World Bulletin / News Desk
The truce envisages the creation of a neutral "buffer zone" and withdrawal of heavy weapons responsible for many of the 5,000 casualties in a conflict that began almost a year ago and gave rise to the worst crisis in relations betweenRussia and the West since the Cold War a generation ago.
"Ahead of midnight, rebels are trying to complete tactically important plans to enlarge the territory under their control, primarily in the direction of Debaltseve," spokesman Andriy Lysenko said at a daily televised briefing in Kiev.
Debaltseve, a strategic transport hub northeast of the rebel-controlled stronghold city of Donetsk, has been the focus of some of the fiercest fighting in recent weeks.
Heavy shelling could be heard at a rebel checkpoint 10 km (six miles) from the Debaltseve, a Reuters witness said, reporting outgoing artillery rounds almost every minute.
A column of new military vehicles and artillery passed through the checkpoint in the direction of Debaltseve. The checkpoint was manned by several dozen, professional-looking combatants. Tanks and armoured vehicles could also be seen.
Speaking on condition of anonymity, a rebel at the checkpoint said local fighters were being supported by "guests from Russia."
Spokesman Lysenko said separatist forces continued to be reinforced by fighters and military equipment crossingUkraine's eastern border from Russia over the past 24 hours. Moscow denies bolstering the separatists with armour and troops although Western officials cite overwhelming evidence to the contrary.
REGIONAL AUTONOMY PART OF DEAL
The rebels have advanced far past the line of an earlier ceasefire deal, agreed in September, and the new accord appears to envisage them withdrawing their guns around 75 km, to take them back behind it, while Ukrainian guns would move 25 km back.
Thursday's four-power accord also prescribed constitutional reform to give eastern Ukraine, where many Russian speakers live, more autonomy. Kiev has made clear it rejects independence for the "People's Republics" the rebels have declared.
Tatyana Demchenko, deputy commander of the rebel unit in the town of Horlivka, said she had little faith the ceasefire would hold. "They'll shoot at us and we have to remain silent? Militias may receive the order not to open fire, but what - we sit and die in shelling? If they don't shoot, we won't," she said, holding two grenades in her hands.
Ukrainian President Petro Poroshenko said the country had reached an important crossroads between war and peace.
"Either the enemy stops shooting and embarks on de-escalation ...or the enemy escalates the conflict for us and forEurope and the whole world," he said at a ceremony for border guards shown on television.
Seven Ukrainian service personnel have been killed and 23 wounded in fighting in the past 24 hours, Lysenko said.
The Group of Seven industrialised countries issued a statement late on Friday calling on all sides to refrain from actions that would hinder the start of the ceasefire. It said G7 countries were ready to take "appropriate measures" against those who violate the agreement, an apparent threat of more punitive economic sanctions against Russiashortly.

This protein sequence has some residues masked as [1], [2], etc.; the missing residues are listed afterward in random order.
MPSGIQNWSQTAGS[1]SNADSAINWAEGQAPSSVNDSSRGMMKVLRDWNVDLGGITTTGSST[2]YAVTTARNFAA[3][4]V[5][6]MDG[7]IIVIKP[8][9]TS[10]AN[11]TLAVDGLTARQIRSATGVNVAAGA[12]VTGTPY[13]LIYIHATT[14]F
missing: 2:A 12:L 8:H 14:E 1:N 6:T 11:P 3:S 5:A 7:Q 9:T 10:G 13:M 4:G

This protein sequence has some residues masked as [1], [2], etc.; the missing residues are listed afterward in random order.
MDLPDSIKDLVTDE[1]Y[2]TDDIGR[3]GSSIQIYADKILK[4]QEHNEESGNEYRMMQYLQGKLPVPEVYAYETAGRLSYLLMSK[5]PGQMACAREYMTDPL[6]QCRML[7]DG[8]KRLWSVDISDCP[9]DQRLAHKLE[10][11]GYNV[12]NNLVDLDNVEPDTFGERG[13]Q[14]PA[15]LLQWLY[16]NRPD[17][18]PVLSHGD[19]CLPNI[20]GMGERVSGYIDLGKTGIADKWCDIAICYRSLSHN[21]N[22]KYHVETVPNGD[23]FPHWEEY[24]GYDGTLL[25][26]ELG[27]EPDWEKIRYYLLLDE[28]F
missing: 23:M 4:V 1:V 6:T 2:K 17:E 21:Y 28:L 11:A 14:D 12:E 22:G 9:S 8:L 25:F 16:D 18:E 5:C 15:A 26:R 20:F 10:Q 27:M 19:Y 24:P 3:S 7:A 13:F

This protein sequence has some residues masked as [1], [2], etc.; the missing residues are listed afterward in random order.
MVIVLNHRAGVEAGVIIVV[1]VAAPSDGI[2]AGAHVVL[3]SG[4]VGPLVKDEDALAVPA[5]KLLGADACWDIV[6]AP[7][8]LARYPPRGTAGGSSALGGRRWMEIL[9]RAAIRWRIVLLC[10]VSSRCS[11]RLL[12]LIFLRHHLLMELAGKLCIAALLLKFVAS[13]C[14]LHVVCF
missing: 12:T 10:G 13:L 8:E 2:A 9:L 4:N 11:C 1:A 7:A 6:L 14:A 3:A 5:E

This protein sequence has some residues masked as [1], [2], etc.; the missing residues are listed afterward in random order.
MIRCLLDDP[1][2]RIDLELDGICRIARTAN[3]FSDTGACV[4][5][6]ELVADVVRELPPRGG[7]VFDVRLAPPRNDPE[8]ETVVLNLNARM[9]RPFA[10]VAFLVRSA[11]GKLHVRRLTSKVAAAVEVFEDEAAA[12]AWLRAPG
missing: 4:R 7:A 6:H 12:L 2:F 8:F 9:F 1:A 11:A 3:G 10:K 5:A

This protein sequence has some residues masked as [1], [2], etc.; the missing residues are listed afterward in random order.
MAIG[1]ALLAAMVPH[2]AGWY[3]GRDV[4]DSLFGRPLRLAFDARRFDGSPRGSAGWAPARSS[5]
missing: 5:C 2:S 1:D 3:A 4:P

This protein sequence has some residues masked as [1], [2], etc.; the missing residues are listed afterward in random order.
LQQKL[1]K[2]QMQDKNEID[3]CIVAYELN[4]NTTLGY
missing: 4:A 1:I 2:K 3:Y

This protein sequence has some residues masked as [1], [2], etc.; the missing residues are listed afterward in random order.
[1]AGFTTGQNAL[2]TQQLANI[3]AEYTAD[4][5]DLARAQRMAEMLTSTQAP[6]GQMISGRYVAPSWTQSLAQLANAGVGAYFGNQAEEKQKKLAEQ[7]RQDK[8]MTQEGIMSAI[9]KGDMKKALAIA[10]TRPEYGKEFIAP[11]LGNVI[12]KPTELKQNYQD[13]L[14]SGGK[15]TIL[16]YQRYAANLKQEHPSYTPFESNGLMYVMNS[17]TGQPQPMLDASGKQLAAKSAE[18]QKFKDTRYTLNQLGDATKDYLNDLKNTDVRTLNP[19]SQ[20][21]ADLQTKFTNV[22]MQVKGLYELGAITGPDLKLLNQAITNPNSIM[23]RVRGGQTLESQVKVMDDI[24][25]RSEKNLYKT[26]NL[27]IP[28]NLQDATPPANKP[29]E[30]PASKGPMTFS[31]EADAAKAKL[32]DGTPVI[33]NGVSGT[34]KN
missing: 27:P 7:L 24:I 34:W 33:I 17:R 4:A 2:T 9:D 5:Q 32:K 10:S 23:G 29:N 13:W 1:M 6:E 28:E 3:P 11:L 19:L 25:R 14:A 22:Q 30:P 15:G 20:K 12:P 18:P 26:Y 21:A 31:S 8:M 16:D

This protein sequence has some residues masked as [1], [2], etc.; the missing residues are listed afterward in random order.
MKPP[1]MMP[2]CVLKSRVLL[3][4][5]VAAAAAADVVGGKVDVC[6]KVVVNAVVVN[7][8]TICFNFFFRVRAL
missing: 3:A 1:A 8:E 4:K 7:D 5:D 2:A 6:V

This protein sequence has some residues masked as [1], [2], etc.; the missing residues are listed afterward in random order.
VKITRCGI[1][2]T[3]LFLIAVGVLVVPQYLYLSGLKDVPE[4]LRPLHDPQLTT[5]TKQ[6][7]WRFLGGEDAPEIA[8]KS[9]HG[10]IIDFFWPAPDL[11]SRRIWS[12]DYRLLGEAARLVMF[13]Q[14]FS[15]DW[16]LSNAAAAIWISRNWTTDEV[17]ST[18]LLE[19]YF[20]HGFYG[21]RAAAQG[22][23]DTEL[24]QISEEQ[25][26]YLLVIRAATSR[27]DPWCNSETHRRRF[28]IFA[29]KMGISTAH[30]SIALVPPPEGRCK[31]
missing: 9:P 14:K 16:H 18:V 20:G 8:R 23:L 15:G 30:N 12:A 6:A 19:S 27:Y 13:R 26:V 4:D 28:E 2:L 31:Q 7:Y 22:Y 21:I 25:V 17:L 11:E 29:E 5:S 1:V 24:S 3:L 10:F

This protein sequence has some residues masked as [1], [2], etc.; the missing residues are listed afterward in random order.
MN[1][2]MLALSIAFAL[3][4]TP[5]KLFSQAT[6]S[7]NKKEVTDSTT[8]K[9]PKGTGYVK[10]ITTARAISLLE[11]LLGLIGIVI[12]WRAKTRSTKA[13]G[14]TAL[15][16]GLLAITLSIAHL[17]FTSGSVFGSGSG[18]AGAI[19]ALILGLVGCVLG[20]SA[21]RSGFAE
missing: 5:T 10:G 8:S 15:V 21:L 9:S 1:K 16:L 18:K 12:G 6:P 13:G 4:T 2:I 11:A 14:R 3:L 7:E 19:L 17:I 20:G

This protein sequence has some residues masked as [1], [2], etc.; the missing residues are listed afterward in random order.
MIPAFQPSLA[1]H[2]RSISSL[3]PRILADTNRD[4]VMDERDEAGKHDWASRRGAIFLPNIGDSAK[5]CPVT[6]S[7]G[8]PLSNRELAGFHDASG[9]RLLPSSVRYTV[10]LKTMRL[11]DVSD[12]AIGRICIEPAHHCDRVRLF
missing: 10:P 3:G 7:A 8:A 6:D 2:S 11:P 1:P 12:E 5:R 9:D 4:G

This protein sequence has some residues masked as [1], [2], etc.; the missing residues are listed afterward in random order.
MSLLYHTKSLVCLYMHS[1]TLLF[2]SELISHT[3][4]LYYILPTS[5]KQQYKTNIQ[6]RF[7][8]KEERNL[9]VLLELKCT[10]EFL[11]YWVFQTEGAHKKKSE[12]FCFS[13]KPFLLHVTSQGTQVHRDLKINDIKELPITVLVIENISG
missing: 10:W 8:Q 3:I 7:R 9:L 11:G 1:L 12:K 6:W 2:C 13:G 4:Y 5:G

Ukraine's pro-Western president said he was not naive and wanted to make clear the country was a long way from peace.
"Nobody has a strong belief that the peace conditions which were signed in Minsk will be implemented strictly," Petro Poroshenko said.
Away from the battlefield, disagreements surfaced over whether a rebel amnesty or the release of a Ukrainian pilot detained by Russia were part of the ceasefire deal.
Western diplomats said the European Union would go ahead on Monday with planned sanctions against 19 Ukrainian separatists and Russians, despite the ceasefire.
NATO and the United States said the fighting ran counter to the spirit, if not the letter of the agreement and U.S. officials said further sanctions were still on the table.
The French, German, Russian and Ukrainian leaders are expected to speak again by phone on Saturday in the hours before the ceasefire is due to take effect.
Kremlin spokesman Dmitry Peskov said Moscow expected all points of the deal to be implemented, but that Russiahad not promised to free Nadezhda Savchenko, a detained Ukrainian pilot that Kiev wants free. Her case would be decided by a Russian court, he said.
Ukraine said it had not agreed to an amnesty for all rebels, drawing an angry response from the separatists.
Russia's economy minister said he hoped sanctions would be lifted soon.
VAST "BUFFER ZONE"
The deal calls for the withdrawal of heavy weapons from the front line when and if the ceasefire has taken hold, and constitutional reform to give eastern Ukraine more autonomy.
The rebels have advanced far past an earlier ceasefire deal, agreed in September, and the new agreement appears to envisage them pulling their guns back around 75 km, to take them back behind it, while Ukrainian guns would move 25 km back.
This would leave a buffer zone 50 km wide, a challenge for the monitors from the Organization for Security and Cooperation in Europe who are expected to patrol it. It also appears to take more territory outside Kiev's control.
The White House, under pressure from Congress to provide arms to the stretched Ukrainian military, said the deal was "potentially significant" but urged Russia to withdraw soldiers and equipment, and give Ukraine back control over its border.